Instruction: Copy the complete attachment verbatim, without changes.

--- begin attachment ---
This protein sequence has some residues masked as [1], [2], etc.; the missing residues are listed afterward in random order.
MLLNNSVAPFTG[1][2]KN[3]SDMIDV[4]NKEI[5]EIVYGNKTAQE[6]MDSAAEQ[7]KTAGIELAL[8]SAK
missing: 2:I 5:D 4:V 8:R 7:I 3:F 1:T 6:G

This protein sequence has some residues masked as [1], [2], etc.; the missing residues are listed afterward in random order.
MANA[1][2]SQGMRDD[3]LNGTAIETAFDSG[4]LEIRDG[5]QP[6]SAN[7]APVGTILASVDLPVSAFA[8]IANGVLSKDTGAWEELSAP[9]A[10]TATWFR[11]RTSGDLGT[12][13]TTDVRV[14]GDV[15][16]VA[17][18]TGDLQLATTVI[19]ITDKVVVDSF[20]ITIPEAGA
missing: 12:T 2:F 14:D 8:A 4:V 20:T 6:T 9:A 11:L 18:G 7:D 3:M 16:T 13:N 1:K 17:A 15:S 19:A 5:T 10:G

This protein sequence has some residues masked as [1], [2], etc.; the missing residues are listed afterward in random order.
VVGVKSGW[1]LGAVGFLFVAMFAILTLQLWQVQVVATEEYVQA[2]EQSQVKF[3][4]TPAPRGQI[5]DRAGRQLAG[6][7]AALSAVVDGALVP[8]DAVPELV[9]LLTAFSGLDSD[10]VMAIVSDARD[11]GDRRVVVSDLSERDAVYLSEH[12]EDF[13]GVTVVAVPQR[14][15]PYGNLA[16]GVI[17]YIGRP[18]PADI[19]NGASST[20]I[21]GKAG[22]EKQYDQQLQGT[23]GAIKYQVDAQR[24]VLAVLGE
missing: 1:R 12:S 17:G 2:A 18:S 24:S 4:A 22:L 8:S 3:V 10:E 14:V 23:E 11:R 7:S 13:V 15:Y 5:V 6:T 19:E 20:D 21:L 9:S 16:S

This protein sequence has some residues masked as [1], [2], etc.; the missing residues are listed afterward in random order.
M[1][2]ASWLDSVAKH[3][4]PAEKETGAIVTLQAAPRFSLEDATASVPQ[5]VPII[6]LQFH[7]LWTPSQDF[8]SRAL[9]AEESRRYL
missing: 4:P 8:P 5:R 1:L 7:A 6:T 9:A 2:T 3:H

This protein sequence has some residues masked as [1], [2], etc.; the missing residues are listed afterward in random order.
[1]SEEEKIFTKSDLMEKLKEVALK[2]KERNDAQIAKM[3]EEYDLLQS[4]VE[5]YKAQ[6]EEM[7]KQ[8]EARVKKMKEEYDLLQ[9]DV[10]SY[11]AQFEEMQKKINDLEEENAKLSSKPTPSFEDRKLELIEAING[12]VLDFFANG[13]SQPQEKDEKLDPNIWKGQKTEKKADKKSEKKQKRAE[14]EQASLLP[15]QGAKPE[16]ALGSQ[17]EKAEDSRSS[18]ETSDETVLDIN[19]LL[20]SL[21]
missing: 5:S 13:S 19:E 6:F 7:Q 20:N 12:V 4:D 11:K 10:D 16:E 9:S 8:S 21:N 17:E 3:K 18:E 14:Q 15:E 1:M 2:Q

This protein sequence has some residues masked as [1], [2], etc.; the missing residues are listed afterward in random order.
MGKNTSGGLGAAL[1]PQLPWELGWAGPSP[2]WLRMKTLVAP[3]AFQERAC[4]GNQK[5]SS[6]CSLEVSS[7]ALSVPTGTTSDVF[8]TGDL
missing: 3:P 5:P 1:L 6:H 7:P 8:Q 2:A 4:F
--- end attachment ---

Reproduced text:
This protein sequence has some residues masked as [1], [2], etc.; the missing residues are listed afterward in random order.
MLLNNSVAPFTG[1][2]KN[3]SDMIDV[4]NKEI[5]EIVYGNKTAQE[6]MDSAAEQ[7]KTAGIELAL[8]SAK
missing: 2:I 5:D 4:V 8:R 7:I 3:F 1:T 6:G

This protein sequence has some residues masked as [1], [2], etc.; the missing residues are listed afterward in random order.
MANA[1][2]SQGMRDD[3]LNGTAIETAFDSG[4]LEIRDG[5]QP[6]SAN[7]APVGTILASVDLPVSAFA[8]IANGVLSKDTGAWEELSAP[9]A[10]TATWFR[11]RTSGDLGT[12][13]TTDVRV[14]GDV[15][16]VA[17][18]TGDLQLATTVI[19]ITDKVVVDSF[20]ITIPEAGA
missing: 12:T 2:F 14:D 8:A 4:V 20:T 6:T 9:A 11:L 18:G 7:D 3:M 16:T 13:N 1:K 17:A 15:S 19:A 5:T 10:G

This protein sequence has some residues masked as [1], [2], etc.; the missing residues are listed afterward in random order.
VVGVKSGW[1]LGAVGFLFVAMFAILTLQLWQVQVVATEEYVQA[2]EQSQVKF[3][4]TPAPRGQI[5]DRAGRQLAG[6][7]AALSAVVDGALVP[8]DAVPELV[9]LLTAFSGLDSD[10]VMAIVSDARD[11]GDRRVVVSDLSERDAVYLSEH[12]EDF[13]GVTVVAVPQR[14][15]PYGNLA[16]GVI[17]YIGRP[18]PADI[19]NGASST[20]I[21]GKAG[22]EKQYDQQLQGT[23]GAIKYQVDAQR[24]VLAVLGE
missing: 1:R 12:S 17:G 2:A 18:S 24:S 4:A 22:L 8:S 3:V 10:E 14:V 23:E 11:R 7:S 13:V 15:Y 5:V 6:T 19:E 20:D 21:L 9:S 16:S

This protein sequence has some residues masked as [1], [2], etc.; the missing residues are listed afterward in random order.
M[1][2]ASWLDSVAKH[3][4]PAEKETGAIVTLQAAPRFSLEDATASVPQ[5]VPII[6]LQFH[7]LWTPSQDF[8]SRAL[9]AEESRRYL
missing: 4:P 8:P 5:R 1:L 7:A 6:T 9:A 2:T 3:H

This protein sequence has some residues masked as [1], [2], etc.; the missing residues are listed afterward in random order.
[1]SEEEKIFTKSDLMEKLKEVALK[2]KERNDAQIAKM[3]EEYDLLQS[4]VE[5]YKAQ[6]EEM[7]KQ[8]EARVKKMKEEYDLLQ[9]DV[10]SY[11]AQFEEMQKKINDLEEENAKLSSKPTPSFEDRKLELIEAING[12]VLDFFANG[13]SQPQEKDEKLDPNIWKGQKTEKKADKKSEKKQKRAE[14]EQASLLP[15]QGAKPE[16]ALGSQ[17]EKAEDSRSS[18]ETSDETVLDIN[19]LL[20]SL[21]
missing: 5:S 13:S 19:E 6:F 7:Q 20:N 12:V 4:D 11:K 10:D 16:E 9:S 8:S 21:N 17:E 3:K 18:E 14:Q 15:E 1:M 2:Q

This protein sequence has some residues masked as [1], [2], etc.; the missing residues are listed afterward in random order.
MGKNTSGGLGAAL[1]PQLPWELGWAGPSP[2]WLRMKTLVAP[3]AFQERAC[4]GNQK[5]SS[6]CSLEVSS[7]ALSVPTGTTSDVF[8]TGDL
missing: 3:P 5:P 1:L 6:H 7:P 8:Q 2:A 4:F